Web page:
Jono – The Large Blue Ranger

Large Blue Report – 18th June

NEVER TRUST THE WEATHER FORECAST.

Today turned out to actually be a pretty great day for searching out Large Blues. The weather was a nice mix of cloudy/sunny spells. Any photographers out there probably already know that a bit of cloud is essential for good butterfly weather if you want to do anything other than see them whizz past you at a distance. Under cloud, you can follow them until they roost, at which point you can snap away to your heart’s content or just get a bit of time to really study them in detail.

I was joined on-site today by the extremely knowledgeable and experienced butterfly enthusiast Niel Hulme (link to his excellent UK Butterflies diary). We spent a lot of the day together searching out the best spots on the site to find Large Blues.

Although difficult to estimate the precise numbers of individual Large Blues present at the sight right now, we couldn’t find proof that there are any more than two individuals. Our first sighting was of a male, in the sheltered area above the main track, at around 10 o’clock.
I later saw a male at the very top of the track, set down on the ground to roost as a cloud came over, allowing me to line up my first proper shot of the season! It’s far from spectacular, but catching these guys with their wings open is nigh on impossible.

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Neil and I compared photographs and decided that this was the same individual as the original sighting. I later sighted an LB flying out of the South entrance to the quarry – unfortunately it moved too quickly for me to get a proper look at it and it was straight over the scrub.

Much much later in the day Niel spotted a female, on a very different part of the site, laying her eggs on budding thyme. This is a really encouraging sign that things are moving in the right direction and that numbers should start to increase soon.

For the rest of the day there were few sightings until after the butterflies had had their usual siesta (they rest from around 1 – 3 if they’ve been active). We then saw what may well be the same male from before racing around the Eastern Glade at breakneck speed. Trying to keep up with it was both extremely good fun and extremely tiring.

It’s still early days here at Collard, but we’re starting to get a hold on their preferred flight areas so if there’s good weather and you’re in town there’s a pretty good chance you might just catch one while they’re still in their fresh pristine condition!

Thanks for reading!
Jono, The Large Blue Ranger

Large Blue Prospects (morning report) – 18th June

Large Blue Collard Hill

Photo by David Simcox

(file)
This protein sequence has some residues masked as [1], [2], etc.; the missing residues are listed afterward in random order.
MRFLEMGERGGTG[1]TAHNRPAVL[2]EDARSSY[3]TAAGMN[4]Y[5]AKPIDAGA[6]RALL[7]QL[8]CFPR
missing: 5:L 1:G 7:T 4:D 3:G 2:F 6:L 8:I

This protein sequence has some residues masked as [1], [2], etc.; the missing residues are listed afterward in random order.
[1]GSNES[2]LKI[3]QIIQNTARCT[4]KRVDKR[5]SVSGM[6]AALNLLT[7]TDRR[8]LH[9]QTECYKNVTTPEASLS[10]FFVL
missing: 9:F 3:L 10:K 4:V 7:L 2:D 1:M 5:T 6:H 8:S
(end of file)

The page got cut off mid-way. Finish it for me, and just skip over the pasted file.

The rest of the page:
Good morning all!
First I’d just like to quickly apologise for the lack of recent updates to the blog, I unfortunately had to leave the county Sunday and have only just returned.

The good news is that sightings of the Large Blue have continued at Collard, although still in generally low numbers.We’re already receiving plenty of great pictures from visitors.

Taken by Thalia Brown

Currently the best place to see them seems to be along the slopes above the quarry (pines) or below the gorse adjacent to the main tractor track which runs down the hill. (If you find me in person I’ll be able to show you exactly where I mean!).

Taken by Rrobert Godden

Today’s weather is looking fairly poor for butterflying, cloudy until very late in the day (6 o’clock onwards) when the sun might begin to poke through the clouds. Temperatures are forecast for 20°+ from around 1 o’clock onwards. It’s likely few individuals will be on the wing today, but the eagle eyed amongst you might be able to spot them resting.

David Habbershaw

Taken by David Habbershaw – one of the first sightings of the year!

But yes, it is certainly looking like flight season is now underway, although it will be a little while until the site really hits its peak.

Thanks for reading!
Jono, The Large Blue Ranger

First sighting today!

The day we’ve all been waiting for is finally here! Had our first unconfirmed visitor sightings today at around 2:30. It seems they may have emerged on exactly the same day as last year!

It’s very likely that these individuals are early and it’s probably going to be a little while before the population really starts to get going as the thyme across the site is still mostly in its very early stages.

A word of warning; plenty of visitors today went home without seeing any LB’s at all, and these few sightings are by no means a guarantee that visitors in the near future will be certain (or even likely) to see this amazing butterfly.

This is excellent news though and a really good sign that more are likely to follow.

From Collard Hill, Jono, The Large Blue Ranger.

 

So just where are these Large Blues? – 13th June Large Blue Report

Still no Large Blues on Collard. Today was another perfect day of flight weather – clear blue skies and very slight breezes.

So why aren’t they here yet?